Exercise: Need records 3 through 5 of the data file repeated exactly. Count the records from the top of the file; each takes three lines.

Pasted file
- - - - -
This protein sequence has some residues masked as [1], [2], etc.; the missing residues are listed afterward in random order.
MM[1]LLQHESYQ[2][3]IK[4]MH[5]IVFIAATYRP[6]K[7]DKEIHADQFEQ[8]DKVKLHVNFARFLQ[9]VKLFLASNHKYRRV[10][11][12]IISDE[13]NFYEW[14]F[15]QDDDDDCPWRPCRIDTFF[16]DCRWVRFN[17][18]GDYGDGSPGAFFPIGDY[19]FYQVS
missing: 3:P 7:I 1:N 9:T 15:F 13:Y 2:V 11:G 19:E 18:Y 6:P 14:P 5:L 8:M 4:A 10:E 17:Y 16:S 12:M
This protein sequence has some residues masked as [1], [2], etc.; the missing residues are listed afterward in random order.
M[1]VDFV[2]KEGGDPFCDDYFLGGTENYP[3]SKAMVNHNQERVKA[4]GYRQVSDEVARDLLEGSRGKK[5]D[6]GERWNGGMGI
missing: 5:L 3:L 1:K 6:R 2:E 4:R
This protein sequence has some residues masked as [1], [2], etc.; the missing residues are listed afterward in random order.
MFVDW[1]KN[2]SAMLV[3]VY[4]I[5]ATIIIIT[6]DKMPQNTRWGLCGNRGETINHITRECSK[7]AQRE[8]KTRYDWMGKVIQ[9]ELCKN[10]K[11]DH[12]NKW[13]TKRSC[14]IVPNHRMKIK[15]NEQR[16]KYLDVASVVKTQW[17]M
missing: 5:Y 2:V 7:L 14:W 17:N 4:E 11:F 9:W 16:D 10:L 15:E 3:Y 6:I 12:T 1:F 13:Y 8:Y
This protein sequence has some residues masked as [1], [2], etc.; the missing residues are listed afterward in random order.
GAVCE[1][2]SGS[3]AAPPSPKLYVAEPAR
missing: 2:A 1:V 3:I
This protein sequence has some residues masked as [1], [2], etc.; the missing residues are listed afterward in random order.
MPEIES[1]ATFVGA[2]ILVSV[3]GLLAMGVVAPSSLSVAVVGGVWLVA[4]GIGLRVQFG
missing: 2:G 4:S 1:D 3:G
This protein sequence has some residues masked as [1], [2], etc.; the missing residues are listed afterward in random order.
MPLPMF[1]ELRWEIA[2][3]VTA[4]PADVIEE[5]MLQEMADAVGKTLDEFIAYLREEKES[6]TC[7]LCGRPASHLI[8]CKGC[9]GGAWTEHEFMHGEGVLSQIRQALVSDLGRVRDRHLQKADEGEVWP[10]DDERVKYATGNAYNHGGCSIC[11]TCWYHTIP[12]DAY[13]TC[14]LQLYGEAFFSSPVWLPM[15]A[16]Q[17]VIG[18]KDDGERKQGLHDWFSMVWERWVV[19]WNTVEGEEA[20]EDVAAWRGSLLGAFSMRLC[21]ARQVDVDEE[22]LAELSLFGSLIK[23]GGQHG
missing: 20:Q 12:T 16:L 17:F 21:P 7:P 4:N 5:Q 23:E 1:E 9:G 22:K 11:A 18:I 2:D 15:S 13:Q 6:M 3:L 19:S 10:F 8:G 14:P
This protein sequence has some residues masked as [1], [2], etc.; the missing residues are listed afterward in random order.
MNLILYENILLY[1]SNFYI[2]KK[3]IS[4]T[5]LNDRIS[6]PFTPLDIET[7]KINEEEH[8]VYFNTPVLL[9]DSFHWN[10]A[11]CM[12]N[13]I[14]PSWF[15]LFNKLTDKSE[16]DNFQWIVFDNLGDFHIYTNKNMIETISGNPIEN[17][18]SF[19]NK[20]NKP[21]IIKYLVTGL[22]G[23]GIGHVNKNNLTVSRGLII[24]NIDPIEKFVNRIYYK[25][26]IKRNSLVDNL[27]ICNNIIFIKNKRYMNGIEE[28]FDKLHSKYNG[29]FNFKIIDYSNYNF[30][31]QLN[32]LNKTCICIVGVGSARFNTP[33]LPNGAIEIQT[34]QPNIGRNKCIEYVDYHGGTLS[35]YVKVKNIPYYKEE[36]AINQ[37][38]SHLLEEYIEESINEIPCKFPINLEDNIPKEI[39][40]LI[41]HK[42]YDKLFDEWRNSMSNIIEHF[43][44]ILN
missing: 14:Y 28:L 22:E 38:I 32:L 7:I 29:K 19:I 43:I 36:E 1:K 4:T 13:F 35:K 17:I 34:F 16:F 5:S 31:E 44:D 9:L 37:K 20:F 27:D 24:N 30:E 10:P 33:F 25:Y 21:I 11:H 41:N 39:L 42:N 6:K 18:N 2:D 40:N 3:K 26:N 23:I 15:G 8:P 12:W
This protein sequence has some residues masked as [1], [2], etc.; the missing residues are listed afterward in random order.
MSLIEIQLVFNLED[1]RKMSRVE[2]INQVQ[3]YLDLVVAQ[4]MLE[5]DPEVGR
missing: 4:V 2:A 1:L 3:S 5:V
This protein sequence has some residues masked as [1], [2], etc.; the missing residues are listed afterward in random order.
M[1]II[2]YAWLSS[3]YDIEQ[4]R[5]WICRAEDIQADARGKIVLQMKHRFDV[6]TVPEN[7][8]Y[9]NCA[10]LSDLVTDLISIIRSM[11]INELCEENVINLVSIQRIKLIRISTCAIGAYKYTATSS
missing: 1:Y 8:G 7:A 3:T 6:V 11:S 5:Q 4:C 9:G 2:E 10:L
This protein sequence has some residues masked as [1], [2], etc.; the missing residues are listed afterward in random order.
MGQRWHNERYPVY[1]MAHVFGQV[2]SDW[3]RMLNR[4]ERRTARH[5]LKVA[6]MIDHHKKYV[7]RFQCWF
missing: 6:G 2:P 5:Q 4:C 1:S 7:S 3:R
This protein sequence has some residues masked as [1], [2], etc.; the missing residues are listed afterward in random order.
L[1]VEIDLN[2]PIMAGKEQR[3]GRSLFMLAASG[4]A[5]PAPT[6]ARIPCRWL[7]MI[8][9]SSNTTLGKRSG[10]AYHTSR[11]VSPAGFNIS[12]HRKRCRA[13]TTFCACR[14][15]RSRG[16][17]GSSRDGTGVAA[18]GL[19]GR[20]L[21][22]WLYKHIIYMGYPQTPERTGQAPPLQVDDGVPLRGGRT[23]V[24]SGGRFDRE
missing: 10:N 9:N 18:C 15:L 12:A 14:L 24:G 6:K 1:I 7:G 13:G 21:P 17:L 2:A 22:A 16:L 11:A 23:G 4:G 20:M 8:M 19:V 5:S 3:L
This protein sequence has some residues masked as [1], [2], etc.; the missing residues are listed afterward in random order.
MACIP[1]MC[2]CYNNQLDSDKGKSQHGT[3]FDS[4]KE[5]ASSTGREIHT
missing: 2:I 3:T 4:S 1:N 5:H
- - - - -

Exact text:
This protein sequence has some residues masked as [1], [2], etc.; the missing residues are listed afterward in random order.
MFVDW[1]KN[2]SAMLV[3]VY[4]I[5]ATIIIIT[6]DKMPQNTRWGLCGNRGETINHITRECSK[7]AQRE[8]KTRYDWMGKVIQ[9]ELCKN[10]K[11]DH[12]NKW[13]TKRSC[14]IVPNHRMKIK[15]NEQR[16]KYLDVASVVKTQW[17]M
missing: 5:Y 2:V 7:L 14:W 17:N 4:E 11:F 9:W 16:D 10:L 15:E 3:Y 6:I 12:T 1:F 13:Y 8:Y
This protein sequence has some residues masked as [1], [2], etc.; the missing residues are listed afterward in random order.
GAVCE[1][2]SGS[3]AAPPSPKLYVAEPAR
missing: 2:A 1:V 3:I
This protein sequence has some residues masked as [1], [2], etc.; the missing residues are listed afterward in random order.
MPEIES[1]ATFVGA[2]ILVSV[3]GLLAMGVVAPSSLSVAVVGGVWLVA[4]GIGLRVQFG
missing: 2:G 4:S 1:D 3:G